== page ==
JN Celebrates International Won's Day

International Women’s Day: Embracing Diversity and Advancing Women in Engineering

As we celebrate International Women’s Day (IWD) 2024, JN takes a moment to honour the significant contributions of women in engineering, while acknowledging the industry’s ongoing journey towards gender parity.

The JN team is a testament to the excellence that can be achieved when professionals of diverse backgrounds come together to achieve collective success. We are committed to promoting diversity, equality and inclusion in all aspects of our work, and on IWD, want to highlight our particular appreciation of the valuable input and strong working relationships for the women who play a crucial role in our team.

At JN, we are committed to fostering diversity and equal representation within our industry. We are proud to highlight the recent appointment of Kim Ziems as our new Commercial Manager, the promotion of Stephanie Dahan to Civil Project Engineer, and the hire of Claudia Novati as Associate Civil Engineer, underscoring our dedication to gender diversity and inclusion within our team.

Yet, the broader engineering sector, as with many STEM fields, still faces challenges in achieving gender equality.

Historically, women like Mary Anderson, the first recognised female civil engineer in the United States, and Marion MacDonald, a pioneering electrical engineer, have made ground-breaking contributions to engineering. These trailblazers, including Elsie MacGill and Florence Violet McKenzie, remain a lasting inspiration for more recent generations of female engineers to make their mark, such as Dr Marlene Kanga, who was chosen as the president of the World Federation of Engineering Organisations in 2017, or Diana Trujillo, an aerospace engineer who was the flight director for the robotic arm of the Mars 2020 Perseverance Rover.

Despite these achievements, women’s representation in engineering remains low, with only 13% of engineering positions held by women according to a 2022 report by Engineers Australia. This disparity highlights the need for continued efforts to ensure equal opportunities, pay and recognition for women in this traditionally male-dominated field.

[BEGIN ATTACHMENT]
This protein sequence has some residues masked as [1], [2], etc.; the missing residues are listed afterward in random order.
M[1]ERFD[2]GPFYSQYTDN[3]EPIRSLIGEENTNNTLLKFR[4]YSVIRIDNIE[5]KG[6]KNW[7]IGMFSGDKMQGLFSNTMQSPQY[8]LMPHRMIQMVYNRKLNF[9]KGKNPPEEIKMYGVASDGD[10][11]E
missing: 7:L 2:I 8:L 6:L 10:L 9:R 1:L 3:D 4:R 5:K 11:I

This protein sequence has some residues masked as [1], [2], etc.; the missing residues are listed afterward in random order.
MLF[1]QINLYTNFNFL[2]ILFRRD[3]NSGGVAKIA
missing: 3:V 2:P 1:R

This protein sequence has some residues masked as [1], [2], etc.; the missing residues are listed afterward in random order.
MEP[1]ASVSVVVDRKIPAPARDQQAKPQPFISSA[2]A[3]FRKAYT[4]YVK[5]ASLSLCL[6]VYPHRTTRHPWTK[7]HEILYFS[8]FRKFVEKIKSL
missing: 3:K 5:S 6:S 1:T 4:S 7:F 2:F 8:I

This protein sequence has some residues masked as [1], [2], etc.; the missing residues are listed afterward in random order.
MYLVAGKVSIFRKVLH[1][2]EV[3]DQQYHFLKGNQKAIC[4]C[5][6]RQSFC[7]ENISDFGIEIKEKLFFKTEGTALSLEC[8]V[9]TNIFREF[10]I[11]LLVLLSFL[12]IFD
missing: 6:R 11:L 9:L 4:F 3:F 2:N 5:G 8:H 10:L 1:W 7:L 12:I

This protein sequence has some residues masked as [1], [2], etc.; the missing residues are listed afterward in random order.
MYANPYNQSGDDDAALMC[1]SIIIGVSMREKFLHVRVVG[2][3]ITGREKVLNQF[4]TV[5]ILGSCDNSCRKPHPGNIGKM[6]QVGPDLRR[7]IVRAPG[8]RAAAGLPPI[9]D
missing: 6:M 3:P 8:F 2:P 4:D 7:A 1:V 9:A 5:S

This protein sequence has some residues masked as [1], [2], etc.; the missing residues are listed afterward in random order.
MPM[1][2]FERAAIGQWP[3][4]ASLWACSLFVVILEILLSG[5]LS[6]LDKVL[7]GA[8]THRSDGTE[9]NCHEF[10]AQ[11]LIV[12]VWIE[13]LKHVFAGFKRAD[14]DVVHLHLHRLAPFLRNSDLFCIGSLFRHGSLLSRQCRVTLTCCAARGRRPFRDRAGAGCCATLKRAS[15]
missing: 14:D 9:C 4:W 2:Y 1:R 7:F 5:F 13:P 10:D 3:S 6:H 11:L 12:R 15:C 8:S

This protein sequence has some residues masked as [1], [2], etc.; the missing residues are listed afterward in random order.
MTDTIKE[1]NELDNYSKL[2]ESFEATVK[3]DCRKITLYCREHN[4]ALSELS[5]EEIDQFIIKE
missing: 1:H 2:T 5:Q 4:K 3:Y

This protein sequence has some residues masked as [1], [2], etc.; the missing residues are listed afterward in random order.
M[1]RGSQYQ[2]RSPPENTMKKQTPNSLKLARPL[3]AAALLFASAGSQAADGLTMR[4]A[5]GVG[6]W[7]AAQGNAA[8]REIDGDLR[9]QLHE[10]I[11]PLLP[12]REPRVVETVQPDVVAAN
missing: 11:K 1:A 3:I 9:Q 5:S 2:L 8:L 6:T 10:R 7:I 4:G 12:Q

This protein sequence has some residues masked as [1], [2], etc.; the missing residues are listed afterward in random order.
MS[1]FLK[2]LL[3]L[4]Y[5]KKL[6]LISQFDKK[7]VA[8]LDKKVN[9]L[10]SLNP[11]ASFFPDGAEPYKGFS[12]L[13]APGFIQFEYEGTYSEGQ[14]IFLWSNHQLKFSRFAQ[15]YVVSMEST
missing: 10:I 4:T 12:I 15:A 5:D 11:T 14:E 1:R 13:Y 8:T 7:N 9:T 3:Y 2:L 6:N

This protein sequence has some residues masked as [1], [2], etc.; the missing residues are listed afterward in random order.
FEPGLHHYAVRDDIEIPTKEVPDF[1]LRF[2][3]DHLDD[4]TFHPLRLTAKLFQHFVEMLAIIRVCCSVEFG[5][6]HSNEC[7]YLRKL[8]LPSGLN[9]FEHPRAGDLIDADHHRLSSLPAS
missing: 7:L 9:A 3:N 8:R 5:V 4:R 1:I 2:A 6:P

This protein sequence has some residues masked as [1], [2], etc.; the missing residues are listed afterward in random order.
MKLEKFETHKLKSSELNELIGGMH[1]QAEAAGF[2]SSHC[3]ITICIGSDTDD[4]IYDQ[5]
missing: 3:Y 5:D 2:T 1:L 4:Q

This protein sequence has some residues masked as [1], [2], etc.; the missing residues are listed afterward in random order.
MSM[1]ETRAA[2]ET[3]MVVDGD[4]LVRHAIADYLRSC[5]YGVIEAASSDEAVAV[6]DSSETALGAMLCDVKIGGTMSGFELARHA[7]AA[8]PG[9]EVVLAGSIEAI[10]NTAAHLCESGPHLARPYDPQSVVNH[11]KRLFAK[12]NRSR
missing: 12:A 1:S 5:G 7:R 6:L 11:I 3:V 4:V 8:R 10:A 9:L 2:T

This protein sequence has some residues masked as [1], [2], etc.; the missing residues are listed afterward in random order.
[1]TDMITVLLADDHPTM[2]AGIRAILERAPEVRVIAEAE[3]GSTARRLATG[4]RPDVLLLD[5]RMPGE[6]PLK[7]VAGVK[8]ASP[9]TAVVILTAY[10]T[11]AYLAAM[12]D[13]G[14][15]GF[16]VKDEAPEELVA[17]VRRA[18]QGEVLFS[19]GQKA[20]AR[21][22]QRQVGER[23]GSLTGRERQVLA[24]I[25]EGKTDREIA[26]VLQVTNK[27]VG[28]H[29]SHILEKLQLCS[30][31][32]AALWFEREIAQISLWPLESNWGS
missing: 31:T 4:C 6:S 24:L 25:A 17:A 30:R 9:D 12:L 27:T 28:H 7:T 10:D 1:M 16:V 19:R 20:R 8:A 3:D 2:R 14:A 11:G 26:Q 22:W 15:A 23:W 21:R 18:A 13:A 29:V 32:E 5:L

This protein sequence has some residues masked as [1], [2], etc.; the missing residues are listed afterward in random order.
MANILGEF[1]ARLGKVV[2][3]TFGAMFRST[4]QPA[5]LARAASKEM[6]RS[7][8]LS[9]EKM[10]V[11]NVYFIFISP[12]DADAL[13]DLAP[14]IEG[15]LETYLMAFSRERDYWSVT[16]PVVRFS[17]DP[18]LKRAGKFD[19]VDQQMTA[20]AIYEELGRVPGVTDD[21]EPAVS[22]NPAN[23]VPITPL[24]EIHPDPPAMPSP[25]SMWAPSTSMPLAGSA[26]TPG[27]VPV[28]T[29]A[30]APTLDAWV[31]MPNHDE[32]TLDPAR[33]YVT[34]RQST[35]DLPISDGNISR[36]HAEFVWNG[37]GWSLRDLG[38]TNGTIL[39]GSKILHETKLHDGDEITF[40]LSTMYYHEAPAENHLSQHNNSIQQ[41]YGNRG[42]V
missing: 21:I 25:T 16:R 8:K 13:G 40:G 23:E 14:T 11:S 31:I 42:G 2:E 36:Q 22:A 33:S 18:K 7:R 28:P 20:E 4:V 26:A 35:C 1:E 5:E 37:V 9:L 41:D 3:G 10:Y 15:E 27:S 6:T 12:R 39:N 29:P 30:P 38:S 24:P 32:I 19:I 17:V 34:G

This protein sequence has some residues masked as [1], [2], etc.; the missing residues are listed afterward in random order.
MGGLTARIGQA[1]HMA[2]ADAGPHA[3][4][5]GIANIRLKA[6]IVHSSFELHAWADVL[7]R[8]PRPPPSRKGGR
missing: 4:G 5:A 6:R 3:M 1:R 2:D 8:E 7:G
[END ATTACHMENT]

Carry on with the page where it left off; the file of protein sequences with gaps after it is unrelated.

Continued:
“No one in my family told me that girls don’t do engineering” – Dr Marlene Kanga

The World Economic Forum’s Global Gender Gap Report 2023 indicates that the journey towards gender equality is a marathon, not a sprint, with projections suggesting it would take over a century to close the gap.

This emphasises the importance of immediate, sustained and vigorous efforts to combat systemic issues that contribute to this disparity, particularly within STEM industries where female representation is lower. These may include:

  1. Cultural Shifts: Challenging cultural attitudes and stereotypes that discourage women from pursuing engineering careers is crucial. Promoting diversity in the workplace and supporting initiatives that encourage women’s participation in STEM fields are essential steps.
  2. Policy Interventions: Implementing policies that foster gender diversity, such as quotas and grants for women in STEM, alongside support for women returning to the workforce after career breaks, can make a significant difference.
  3. Industry Collaboration: Engineering companies can partner with educational institutions to offer internships and mentorship programs specifically aimed at women, helping to bridge the gender gap.
  4. Role of Education: Inclusive curricula, teacher training to avoid gender bias, and career guidance tailored to young women are key to nurturing interest in engineering from an early age.
  5. Community and Parental Engagement: Parents and community programs play a vital role in shaping perceptions and encouraging girls to consider engineering as a viable career path.
  6. Corporate Responsibility: Creating inclusive work environments, addressing gender pay gaps and promoting women to leadership roles are critical steps for corporations to take.

For IWD 2024, under the theme “Inspire Inclusion” in accelerating gender equality through economic empowerment, we reaffirm our commitment to advancing gender equality and female representation within JN and the broader engineering industry.

Looking ahead, JN will continue to invest in understanding and addressing the unique challenges faced by women engineers, designers and technicians. We are more committed than ever to providing a supportive network and encouraging more women to enter our field.

On International Women’s Day, as we honour the incredible achievements of women engineers and their resilience in overcoming challenges, JN remains dedicated to creating a supportive and inclusive environment for all employees. By doing so, we contribute to a more equitable future for our industry.

Stephanie Dahan and Liz Perkins
Stephanie Dahan (Civil Project Engineer) and Liz Parkin (Structural BIM Technician) attending an IWD event.

JN has been proudly serving the construction industry in Australia since 1970. In the early years, we operated as a small family business, specialising in the field of structural engineering. Today, JN has grown into a multidisciplinary engineering consultancy with offices across NSW and Queensland, employing around ninety individuals. Our team of experts possesses comprehensive knowledge in various engineering disciplines. JN engineering consultants specialise in civil, structural, electrical, mechanical, hydraulic, fire, sustainable, remedial, traffic and cladding services. We provide support to organisations, businesses and government entities in achieving their engineering and construction objectives. Our services encompass feasibility studies, conceptual design, detailed design, project management, construction supervision, commissioning and maintenance.